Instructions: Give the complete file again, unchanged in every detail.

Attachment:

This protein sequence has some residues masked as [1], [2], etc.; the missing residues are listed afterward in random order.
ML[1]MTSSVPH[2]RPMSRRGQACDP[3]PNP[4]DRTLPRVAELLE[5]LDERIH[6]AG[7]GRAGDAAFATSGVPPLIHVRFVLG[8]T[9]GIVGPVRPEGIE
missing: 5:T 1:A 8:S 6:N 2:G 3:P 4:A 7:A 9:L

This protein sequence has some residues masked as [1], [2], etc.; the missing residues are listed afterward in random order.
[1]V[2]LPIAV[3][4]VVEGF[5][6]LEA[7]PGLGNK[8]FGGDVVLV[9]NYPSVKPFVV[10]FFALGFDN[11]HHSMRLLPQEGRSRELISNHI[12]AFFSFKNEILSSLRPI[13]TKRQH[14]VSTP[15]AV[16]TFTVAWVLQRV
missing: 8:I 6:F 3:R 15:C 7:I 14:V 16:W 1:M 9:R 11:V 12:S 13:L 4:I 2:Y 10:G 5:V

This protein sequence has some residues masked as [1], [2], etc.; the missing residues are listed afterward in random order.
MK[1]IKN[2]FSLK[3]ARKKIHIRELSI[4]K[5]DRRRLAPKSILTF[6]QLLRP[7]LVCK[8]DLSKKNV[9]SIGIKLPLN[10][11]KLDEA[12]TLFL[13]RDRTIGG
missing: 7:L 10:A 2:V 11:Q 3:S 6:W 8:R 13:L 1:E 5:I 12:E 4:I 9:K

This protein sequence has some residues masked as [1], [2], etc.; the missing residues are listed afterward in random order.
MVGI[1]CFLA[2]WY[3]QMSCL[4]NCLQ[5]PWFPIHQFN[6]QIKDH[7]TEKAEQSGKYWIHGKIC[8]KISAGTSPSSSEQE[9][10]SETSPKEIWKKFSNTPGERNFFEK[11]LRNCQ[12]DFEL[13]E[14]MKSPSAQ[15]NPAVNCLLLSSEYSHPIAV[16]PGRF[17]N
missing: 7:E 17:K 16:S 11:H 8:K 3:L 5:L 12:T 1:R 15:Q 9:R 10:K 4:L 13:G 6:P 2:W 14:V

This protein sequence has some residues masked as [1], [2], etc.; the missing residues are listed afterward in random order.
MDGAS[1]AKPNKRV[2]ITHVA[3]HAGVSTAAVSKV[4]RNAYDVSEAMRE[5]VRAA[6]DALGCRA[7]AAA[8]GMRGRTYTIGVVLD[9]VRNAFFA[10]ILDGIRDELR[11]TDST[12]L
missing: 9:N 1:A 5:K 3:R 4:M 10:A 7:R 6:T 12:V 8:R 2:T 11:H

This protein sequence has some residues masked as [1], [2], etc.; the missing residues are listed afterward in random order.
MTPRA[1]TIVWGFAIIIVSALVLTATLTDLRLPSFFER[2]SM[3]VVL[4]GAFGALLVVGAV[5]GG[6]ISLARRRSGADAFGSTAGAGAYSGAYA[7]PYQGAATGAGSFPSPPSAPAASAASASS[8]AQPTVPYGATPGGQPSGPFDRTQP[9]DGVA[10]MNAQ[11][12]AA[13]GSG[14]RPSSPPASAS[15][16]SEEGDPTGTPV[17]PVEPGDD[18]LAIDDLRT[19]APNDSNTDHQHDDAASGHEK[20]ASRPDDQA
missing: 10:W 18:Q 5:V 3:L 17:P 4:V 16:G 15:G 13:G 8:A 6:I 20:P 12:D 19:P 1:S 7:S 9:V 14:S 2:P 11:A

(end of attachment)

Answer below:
This protein sequence has some residues masked as [1], [2], etc.; the missing residues are listed afterward in random order.
ML[1]MTSSVPH[2]RPMSRRGQACDP[3]PNP[4]DRTLPRVAELLE[5]LDERIH[6]AG[7]GRAGDAAFATSGVPPLIHVRFVLG[8]T[9]GIVGPVRPEGIE
missing: 5:T 1:A 8:S 6:N 2:G 3:P 4:A 7:A 9:L

This protein sequence has some residues masked as [1], [2], etc.; the missing residues are listed afterward in random order.
[1]V[2]LPIAV[3][4]VVEGF[5][6]LEA[7]PGLGNK[8]FGGDVVLV[9]NYPSVKPFVV[10]FFALGFDN[11]HHSMRLLPQEGRSRELISNHI[12]AFFSFKNEILSSLRPI[13]TKRQH[14]VSTP[15]AV[16]TFTVAWVLQRV
missing: 8:I 6:F 3:R 15:C 7:I 14:V 16:W 1:M 9:R 11:V 12:S 13:L 4:I 2:Y 10:G 5:V

This protein sequence has some residues masked as [1], [2], etc.; the missing residues are listed afterward in random order.
MK[1]IKN[2]FSLK[3]ARKKIHIRELSI[4]K[5]DRRRLAPKSILTF[6]QLLRP[7]LVCK[8]DLSKKNV[9]SIGIKLPLN[10][11]KLDEA[12]TLFL[13]RDRTIGG
missing: 7:L 10:A 2:V 11:Q 3:S 6:W 8:R 13:L 1:E 5:I 12:E 4:I 9:K

This protein sequence has some residues masked as [1], [2], etc.; the missing residues are listed afterward in random order.
MVGI[1]CFLA[2]WY[3]QMSCL[4]NCLQ[5]PWFPIHQFN[6]QIKDH[7]TEKAEQSGKYWIHGKIC[8]KISAGTSPSSSEQE[9][10]SETSPKEIWKKFSNTPGERNFFEK[11]LRNCQ[12]DFEL[13]E[14]MKSPSAQ[15]NPAVNCLLLSSEYSHPIAV[16]PGRF[17]N
missing: 7:E 17:K 16:S 11:H 8:K 3:L 5:L 12:T 1:R 15:Q 9:R 10:K 4:L 13:G 6:P 2:W 14:V

This protein sequence has some residues masked as [1], [2], etc.; the missing residues are listed afterward in random order.
MDGAS[1]AKPNKRV[2]ITHVA[3]HAGVSTAAVSKV[4]RNAYDVSEAMRE[5]VRAA[6]DALGCRA[7]AAA[8]GMRGRTYTIGVVLD[9]VRNAFFA[10]ILDGIRDELR[11]TDST[12]L
missing: 9:N 1:A 5:K 3:R 4:M 10:A 7:R 6:T 12:V 8:R 2:T 11:H

This protein sequence has some residues masked as [1], [2], etc.; the missing residues are listed afterward in random order.
MTPRA[1]TIVWGFAIIIVSALVLTATLTDLRLPSFFER[2]SM[3]VVL[4]GAFGALLVVGAV[5]GG[6]ISLARRRSGADAFGSTAGAGAYSGAYA[7]PYQGAATGAGSFPSPPSAPAASAASASS[8]AQPTVPYGATPGGQPSGPFDRTQP[9]DGVA[10]MNAQ[11][12]AA[13]GSG[14]RPSSPPASAS[15][16]SEEGDPTGTPV[17]PVEPGDD[18]LAIDDLRT[19]APNDSNTDHQHDDAASGHEK[20]ASRPDDQA
missing: 10:W 18:Q 5:V 3:L 17:P 4:V 16:G 15:G 13:G 8:A 6:I 20:P 12:D 19:P 1:S 7:S 9:V 14:S 2:P 11:A